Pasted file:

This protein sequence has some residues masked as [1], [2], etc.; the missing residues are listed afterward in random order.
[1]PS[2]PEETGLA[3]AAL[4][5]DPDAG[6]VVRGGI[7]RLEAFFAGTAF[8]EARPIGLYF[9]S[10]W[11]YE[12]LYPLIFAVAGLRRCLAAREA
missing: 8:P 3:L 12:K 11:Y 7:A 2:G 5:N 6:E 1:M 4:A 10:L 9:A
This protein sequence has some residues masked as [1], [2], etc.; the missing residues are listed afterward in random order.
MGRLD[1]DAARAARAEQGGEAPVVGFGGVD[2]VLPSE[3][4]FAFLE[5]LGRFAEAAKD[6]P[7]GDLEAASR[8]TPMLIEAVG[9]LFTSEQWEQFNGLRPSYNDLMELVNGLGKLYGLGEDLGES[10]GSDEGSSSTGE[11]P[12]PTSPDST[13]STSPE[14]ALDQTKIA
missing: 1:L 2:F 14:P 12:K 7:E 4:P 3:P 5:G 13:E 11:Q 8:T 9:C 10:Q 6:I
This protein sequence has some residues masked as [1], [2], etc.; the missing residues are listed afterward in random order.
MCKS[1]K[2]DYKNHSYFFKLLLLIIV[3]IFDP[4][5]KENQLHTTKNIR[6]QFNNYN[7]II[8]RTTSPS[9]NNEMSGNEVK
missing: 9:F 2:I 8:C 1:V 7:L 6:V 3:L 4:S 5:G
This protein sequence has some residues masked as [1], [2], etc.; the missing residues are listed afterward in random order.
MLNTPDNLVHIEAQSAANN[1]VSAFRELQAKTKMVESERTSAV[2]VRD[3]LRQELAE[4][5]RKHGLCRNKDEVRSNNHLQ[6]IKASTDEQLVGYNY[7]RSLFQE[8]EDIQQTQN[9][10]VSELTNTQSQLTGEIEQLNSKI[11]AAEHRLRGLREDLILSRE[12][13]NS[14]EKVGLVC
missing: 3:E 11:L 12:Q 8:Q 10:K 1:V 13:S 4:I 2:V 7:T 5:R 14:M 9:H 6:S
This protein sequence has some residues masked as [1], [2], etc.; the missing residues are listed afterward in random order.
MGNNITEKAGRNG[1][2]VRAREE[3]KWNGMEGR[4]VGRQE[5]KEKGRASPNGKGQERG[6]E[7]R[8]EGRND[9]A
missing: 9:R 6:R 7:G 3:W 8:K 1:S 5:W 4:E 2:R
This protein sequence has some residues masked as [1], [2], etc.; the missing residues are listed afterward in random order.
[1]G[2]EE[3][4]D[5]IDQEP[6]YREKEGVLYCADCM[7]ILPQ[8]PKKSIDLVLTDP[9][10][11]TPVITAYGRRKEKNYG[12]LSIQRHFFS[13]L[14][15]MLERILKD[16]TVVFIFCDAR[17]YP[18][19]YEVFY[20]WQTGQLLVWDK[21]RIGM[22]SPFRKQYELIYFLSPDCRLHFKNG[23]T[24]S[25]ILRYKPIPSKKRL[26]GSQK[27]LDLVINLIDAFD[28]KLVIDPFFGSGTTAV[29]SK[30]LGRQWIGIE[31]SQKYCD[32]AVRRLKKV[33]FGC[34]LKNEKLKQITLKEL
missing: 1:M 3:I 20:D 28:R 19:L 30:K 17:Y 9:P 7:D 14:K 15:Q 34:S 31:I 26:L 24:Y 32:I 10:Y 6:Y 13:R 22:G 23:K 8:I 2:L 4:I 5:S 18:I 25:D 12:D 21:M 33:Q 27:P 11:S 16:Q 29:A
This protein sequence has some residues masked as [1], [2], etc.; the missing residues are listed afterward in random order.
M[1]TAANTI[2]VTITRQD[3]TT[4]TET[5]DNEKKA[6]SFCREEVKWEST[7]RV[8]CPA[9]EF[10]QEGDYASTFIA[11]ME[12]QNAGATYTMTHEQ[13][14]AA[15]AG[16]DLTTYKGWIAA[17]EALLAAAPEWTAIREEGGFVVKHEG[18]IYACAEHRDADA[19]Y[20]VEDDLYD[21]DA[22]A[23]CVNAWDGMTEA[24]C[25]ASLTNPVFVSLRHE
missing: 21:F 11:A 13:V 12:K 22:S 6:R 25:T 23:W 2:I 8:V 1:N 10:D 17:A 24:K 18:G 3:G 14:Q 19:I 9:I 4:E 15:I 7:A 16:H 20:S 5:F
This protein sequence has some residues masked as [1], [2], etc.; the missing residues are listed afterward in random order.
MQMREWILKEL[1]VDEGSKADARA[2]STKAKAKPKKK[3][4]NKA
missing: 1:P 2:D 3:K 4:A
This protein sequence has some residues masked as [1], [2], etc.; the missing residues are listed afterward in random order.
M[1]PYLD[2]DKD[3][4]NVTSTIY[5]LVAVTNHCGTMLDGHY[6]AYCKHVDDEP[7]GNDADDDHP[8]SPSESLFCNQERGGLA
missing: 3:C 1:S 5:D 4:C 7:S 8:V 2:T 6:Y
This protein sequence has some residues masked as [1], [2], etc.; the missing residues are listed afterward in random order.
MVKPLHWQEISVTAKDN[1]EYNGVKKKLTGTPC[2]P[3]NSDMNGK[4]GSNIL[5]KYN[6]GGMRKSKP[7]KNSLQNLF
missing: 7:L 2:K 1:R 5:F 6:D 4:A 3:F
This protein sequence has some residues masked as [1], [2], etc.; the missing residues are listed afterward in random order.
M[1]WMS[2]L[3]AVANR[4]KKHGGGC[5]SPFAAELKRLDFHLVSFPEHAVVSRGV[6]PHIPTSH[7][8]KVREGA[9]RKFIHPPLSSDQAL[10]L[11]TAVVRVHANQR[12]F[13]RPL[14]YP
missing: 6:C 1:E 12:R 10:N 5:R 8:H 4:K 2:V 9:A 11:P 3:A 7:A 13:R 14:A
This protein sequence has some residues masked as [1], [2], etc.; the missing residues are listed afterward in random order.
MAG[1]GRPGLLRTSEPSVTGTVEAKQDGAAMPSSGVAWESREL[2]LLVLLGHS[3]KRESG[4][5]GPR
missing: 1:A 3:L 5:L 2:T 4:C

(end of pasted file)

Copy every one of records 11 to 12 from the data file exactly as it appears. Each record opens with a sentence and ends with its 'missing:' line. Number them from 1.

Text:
This protein sequence has some residues masked as [1], [2], etc.; the missing residues are listed afterward in random order.
M[1]WMS[2]L[3]AVANR[4]KKHGGGC[5]SPFAAELKRLDFHLVSFPEHAVVSRGV[6]PHIPTSH[7][8]KVREGA[9]RKFIHPPLSSDQAL[10]L[11]TAVVRVHANQR[12]F[13]RPL[14]YP
missing: 6:C 1:E 12:R 10:N 5:R 8:H 4:K 2:V 9:A 11:P 3:A 7:A 13:R 14:A
This protein sequence has some residues masked as [1], [2], etc.; the missing residues are listed afterward in random order.
MAG[1]GRPGLLRTSEPSVTGTVEAKQDGAAMPSSGVAWESREL[2]LLVLLGHS[3]KRESG[4][5]GPR
missing: 1:A 3:L 5:L 2:T 4:C